State officials say Wisconsin could face a budget shortfall of more than $2 billion over the next two years, but a spokesman for the state’s incoming Republican governor says that number may be underestimated.
The Wisconsin Department of Administration projects a $1.5 billion gap between expected revenue and spending requests from state agencies through June 30th of 2013.
The ‘November 20’ report from DOA Secretary Dan Schoof also explains that the $1.5 billion number assumes the federal government will continue providing its current share of Medicaid after that date. And the report also notes the projected shortfall does not include the $200 million the state must repay to the Injured Patients Compensation Fund, because of the recent state Supreme Court ruling which invalidated the legislature’s transfer from the fund. Taken together, those costs could push the gap between revenues and spending requests to $2.2 billion,if both items are to funded through general purpose revenues.
“The Department of Administration’s revenue projections released today underscore what Governor-elect Walker has said for months-the State of Wisconsin is facing very serious budget challenges. Further, we believe that the true budget shortfall is much higher than indicated,” said John Hiller, transition director for Governor-elect Scott Walker.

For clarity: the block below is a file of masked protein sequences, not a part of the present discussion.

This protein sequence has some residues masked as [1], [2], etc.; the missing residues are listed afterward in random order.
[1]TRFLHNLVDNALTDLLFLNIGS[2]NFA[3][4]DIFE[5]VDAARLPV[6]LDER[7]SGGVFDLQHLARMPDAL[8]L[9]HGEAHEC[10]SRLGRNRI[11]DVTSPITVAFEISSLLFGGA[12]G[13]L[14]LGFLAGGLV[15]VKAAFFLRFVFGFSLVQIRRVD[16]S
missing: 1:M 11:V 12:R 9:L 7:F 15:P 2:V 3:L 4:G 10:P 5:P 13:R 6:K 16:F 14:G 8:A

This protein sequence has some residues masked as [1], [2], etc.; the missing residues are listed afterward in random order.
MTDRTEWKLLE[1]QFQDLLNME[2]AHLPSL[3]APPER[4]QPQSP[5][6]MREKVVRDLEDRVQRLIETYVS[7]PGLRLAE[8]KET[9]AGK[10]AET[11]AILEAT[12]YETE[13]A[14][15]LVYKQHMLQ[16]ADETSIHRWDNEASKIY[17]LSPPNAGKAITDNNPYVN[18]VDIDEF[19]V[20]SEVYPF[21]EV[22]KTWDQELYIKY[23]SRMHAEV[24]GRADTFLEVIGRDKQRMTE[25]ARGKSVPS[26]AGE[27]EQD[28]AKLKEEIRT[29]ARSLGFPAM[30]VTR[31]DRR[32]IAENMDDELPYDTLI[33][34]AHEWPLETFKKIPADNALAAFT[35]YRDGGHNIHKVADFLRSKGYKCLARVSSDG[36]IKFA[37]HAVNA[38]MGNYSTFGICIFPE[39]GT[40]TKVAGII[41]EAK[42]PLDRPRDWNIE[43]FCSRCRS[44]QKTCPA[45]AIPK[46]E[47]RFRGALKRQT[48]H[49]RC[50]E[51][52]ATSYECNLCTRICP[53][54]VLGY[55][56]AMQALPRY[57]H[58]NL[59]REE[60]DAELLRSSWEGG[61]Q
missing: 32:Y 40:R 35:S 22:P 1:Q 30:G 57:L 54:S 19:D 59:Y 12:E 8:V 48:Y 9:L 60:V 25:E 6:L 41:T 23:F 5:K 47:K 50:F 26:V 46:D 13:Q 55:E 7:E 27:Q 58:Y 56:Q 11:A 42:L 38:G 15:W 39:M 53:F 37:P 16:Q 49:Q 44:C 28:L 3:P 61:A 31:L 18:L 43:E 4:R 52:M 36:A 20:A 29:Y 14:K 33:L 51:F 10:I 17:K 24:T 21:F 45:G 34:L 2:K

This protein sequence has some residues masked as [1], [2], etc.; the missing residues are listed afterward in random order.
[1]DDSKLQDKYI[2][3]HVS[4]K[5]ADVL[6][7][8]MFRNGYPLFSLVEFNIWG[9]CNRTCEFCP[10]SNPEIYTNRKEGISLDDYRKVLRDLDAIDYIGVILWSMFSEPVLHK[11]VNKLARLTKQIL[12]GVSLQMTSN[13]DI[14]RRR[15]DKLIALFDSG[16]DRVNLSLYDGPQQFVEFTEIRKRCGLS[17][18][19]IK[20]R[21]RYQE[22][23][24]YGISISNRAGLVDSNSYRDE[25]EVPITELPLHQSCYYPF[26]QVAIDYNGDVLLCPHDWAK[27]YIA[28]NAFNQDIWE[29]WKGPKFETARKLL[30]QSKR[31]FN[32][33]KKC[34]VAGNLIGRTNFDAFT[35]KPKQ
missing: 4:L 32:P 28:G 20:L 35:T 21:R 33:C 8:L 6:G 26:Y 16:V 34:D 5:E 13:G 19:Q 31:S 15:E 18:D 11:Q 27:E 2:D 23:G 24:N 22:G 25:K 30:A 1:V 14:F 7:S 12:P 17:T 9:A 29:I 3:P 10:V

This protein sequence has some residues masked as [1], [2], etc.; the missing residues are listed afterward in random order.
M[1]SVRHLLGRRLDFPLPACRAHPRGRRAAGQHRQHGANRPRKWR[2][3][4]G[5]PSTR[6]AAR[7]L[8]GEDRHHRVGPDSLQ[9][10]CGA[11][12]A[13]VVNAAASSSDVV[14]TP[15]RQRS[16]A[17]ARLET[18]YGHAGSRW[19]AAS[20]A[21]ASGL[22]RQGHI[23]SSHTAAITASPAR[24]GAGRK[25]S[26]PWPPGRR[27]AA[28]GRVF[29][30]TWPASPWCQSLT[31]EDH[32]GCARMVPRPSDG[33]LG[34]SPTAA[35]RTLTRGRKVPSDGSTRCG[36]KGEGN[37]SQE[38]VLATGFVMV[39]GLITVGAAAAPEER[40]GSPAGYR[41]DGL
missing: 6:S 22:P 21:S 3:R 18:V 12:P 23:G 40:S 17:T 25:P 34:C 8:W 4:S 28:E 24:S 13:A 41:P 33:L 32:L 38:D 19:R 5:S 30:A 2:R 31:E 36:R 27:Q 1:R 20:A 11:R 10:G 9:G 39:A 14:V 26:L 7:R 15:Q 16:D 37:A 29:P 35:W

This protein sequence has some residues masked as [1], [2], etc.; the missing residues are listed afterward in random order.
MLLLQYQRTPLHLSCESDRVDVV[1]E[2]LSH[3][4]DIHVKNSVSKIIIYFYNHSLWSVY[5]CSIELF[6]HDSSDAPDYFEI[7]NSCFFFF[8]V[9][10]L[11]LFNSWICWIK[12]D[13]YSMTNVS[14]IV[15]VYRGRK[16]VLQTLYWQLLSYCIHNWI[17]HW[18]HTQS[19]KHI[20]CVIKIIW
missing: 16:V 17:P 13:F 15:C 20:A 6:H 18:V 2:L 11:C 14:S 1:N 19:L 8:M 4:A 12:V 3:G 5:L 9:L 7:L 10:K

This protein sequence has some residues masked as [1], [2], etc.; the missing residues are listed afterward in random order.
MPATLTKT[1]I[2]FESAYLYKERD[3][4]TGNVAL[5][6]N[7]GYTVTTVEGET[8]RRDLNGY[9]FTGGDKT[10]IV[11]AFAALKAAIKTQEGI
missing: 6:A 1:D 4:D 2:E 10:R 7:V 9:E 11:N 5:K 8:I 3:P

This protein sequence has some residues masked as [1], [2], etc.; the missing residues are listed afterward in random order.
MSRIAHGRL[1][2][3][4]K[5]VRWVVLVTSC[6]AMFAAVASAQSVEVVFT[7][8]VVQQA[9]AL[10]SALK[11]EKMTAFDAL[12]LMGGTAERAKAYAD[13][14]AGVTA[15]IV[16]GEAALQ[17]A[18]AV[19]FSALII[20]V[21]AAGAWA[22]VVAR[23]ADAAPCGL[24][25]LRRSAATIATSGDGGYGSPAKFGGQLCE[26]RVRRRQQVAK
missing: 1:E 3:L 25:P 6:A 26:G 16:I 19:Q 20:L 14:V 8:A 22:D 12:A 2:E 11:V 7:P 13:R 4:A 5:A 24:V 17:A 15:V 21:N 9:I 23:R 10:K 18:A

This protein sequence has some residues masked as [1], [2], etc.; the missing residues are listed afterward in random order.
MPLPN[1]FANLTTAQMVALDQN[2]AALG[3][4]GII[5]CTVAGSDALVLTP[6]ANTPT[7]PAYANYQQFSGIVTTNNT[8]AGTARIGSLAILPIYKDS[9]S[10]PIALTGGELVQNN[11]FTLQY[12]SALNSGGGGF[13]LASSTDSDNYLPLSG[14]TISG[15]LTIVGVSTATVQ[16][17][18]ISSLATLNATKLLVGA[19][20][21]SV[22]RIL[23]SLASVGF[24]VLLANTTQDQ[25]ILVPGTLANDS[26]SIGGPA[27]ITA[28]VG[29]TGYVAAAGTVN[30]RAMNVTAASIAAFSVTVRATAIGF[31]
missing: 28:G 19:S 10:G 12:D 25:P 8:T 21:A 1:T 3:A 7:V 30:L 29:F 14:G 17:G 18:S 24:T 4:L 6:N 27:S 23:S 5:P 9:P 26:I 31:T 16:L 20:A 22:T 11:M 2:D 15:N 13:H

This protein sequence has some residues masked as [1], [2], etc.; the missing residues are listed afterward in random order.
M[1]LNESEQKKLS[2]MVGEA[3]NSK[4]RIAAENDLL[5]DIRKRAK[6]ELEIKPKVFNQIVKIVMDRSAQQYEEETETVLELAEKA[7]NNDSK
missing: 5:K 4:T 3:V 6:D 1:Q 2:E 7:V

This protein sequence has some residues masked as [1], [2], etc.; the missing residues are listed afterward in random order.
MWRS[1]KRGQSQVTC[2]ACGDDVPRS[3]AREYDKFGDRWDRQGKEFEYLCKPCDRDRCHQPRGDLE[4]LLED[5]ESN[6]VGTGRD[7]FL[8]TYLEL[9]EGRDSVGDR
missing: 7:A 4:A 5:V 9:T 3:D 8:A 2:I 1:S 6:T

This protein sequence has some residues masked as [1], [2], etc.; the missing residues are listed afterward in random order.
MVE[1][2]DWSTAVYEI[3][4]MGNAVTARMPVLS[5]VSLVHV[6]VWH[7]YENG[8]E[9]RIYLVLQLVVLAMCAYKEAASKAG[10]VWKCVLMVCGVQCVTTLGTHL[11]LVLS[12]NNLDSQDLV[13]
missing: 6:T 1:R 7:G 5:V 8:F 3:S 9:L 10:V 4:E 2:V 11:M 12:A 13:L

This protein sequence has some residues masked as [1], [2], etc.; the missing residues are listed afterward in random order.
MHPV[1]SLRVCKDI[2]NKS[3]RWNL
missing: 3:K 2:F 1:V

“The Administration’s projection assumes more than $800 million in revenue that will require congressional or state legislative approval that remains uncertain. It doesn’t account for the more than $200 million the state will have to repay due to the Patient’s Compensation Fund lawsuit. It also assumes $800 million in agency lapses requested by DOA that will have to be administered by the Walker Administration.”
“When all of these measures are fully accounted for, we believe the true budget shortfall to be in excess of $3.3 billion.”